No.34092 City of Wells probably did haul the Golden Arrow,  the ‘Arrer’ as the ‘cockneys’ called it, but not hauling that coaching stock, the Golden Arrow was a Pullman service. I know there’s a Pullman train running around the Surrey hills but, what I’d love to see is a gala where not only do guest engines appear but, guest rolling stock too. It would be wonderful to recreate the Yorkshire Pullman and Harrogate Sunday Pullman, as well as the Bournemouth Belle and Golden Arrow, with appropriate motive power for each one. A whole weekend of gourmet Pullman dining and wining on board a 7 or 8  coach set of, all original, Pullman coaches. Maybe all the special events being planned for the various 2018 anniversaries is just the time to do this.

I’m not well up on my vintage rolling stock but, if it were possible, it would, I think, make a wonderful gala if there were sufficient rolling stock to run only pre-Grouping coaches with  appropriate motive power in matching liveries – an 1870 to 1920 weekend.

Early in 1963 I moved from Leeds to be made fireman at Stewarts Lane, the ancestral home of the engines booked to work the Golden Arrow. What I didn’t know was that practically all the steam workings at Stewarts Lane had finished, or that my little over 1 year of seniority would place me in No.1 link.

Sadly, the place was a bit like a morgue and the only steam I saw was a couple of BR 2-6-4 Class 4 tanks and a similar number of Maunsell moguls. There were a couple of trips up to North Pole Jct. with inter-regional freights, and the highlight a Saturday morning passenger service from Tunbridge Wells to London Bridge. The nearest I got to the Golden Arrow was using a dart to break up clinker, cleaning fires, on a P&D turn. And No.34092 City of Wells, pictured at Burrs on the East Lancashire Railway, is one of a little over a handful of ‘light’ Pacifics I didn’t get to work on before they were withdrawn.

If you have enjoyed my blogs – I have written a book about my 60 years involvement with railways, from trainspotter, via steam age footplateman, to railway author and photographer, this is a link to it:

http://www.amazon.co.uk/Gricing-Real-story-Railway-Children/dp/1514885751

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The Unknown Mogul

gwr2-6-0

Spent an hour putting some old photos in the scanner this morning,  all taken at Barry, 50 years ago this year. I have added them to the B&W photos page of Steam Age Daydreams. One of them, this one, is ‘unidentified’ – if anyone can shed light then please feel free. The other new additions include, amongst others, No. 34092 City of Wells, No.7903 Foremark Hall and one of my old nags, about to re-enter traffic, after fifty years, No.35006 Peninsular & Oriental Steam Navigation Co.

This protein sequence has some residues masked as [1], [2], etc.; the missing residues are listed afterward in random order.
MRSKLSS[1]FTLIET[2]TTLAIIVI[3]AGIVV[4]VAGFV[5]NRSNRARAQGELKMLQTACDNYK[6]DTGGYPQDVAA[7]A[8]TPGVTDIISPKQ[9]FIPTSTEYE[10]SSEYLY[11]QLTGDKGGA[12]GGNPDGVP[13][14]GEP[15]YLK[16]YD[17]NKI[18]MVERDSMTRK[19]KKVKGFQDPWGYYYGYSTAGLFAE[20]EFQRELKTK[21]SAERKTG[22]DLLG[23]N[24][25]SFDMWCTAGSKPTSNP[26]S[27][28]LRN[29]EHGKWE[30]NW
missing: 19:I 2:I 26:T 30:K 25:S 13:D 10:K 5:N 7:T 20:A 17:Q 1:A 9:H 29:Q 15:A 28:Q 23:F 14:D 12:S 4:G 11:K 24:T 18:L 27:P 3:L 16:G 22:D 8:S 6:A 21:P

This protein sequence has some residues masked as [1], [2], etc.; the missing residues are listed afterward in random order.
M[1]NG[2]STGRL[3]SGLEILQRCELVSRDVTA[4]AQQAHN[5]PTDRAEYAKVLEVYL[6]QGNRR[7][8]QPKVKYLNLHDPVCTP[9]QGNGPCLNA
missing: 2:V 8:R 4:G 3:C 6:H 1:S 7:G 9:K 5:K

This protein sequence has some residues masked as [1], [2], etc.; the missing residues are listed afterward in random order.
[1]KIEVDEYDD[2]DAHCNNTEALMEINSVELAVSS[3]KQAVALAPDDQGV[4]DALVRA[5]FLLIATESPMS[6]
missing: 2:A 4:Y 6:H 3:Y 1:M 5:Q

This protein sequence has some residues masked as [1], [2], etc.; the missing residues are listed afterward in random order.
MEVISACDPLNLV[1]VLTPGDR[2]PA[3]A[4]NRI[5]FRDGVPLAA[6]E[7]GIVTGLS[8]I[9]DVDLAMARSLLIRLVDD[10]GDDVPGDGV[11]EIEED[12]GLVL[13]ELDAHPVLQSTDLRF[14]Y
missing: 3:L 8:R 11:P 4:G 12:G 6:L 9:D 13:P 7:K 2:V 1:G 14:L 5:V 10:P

When you see the photos it is clear that the locomotives are fairly recent arrivals, most are only missing their rods and there’s very little evidence of the serious metal moth infestation which characterised the later years at Barry. There are no signs painted on smoke boxes or tenders saying, ‘sold to’ this that or any other group; freshly ‘withdrawn’ locomotives are still arriving to swell the ranks of those already there. This was how it was at Barry – in 1966, the year we won the Jules Rimet Trophy!!

This link will take you to the B&W photos page: http://steamagedaydreams.co.uk/?page_id=850

If you’ve enjoyed my photographs and blog, you might enjoy my book “Gricing: The Real story of the Railway Children”

These are some of the totally unsolicited comments from people who have read  Gricing:  ‘ treated myself to a copy of “Gricing” for Christmas, excellent reading.’  ‘I’m enjoying your book. It’s a real page-turner, thought provoking and great photos, to boot.’  ‘ I bought and enjoyed “Gricing” etc and would heartily recommend it to readers’. – and from another ‘satisfied’ reader’ – ‘ I was given what I believe to be your book called Gricing the other night.  Very much enjoyed the book if it is yours!’

This is the link to my book “Gricing: The Real Story of the Railway Children.  http://www.amazon.co.uk/Gricing-Real-story-Railway-Children/dp/1514885751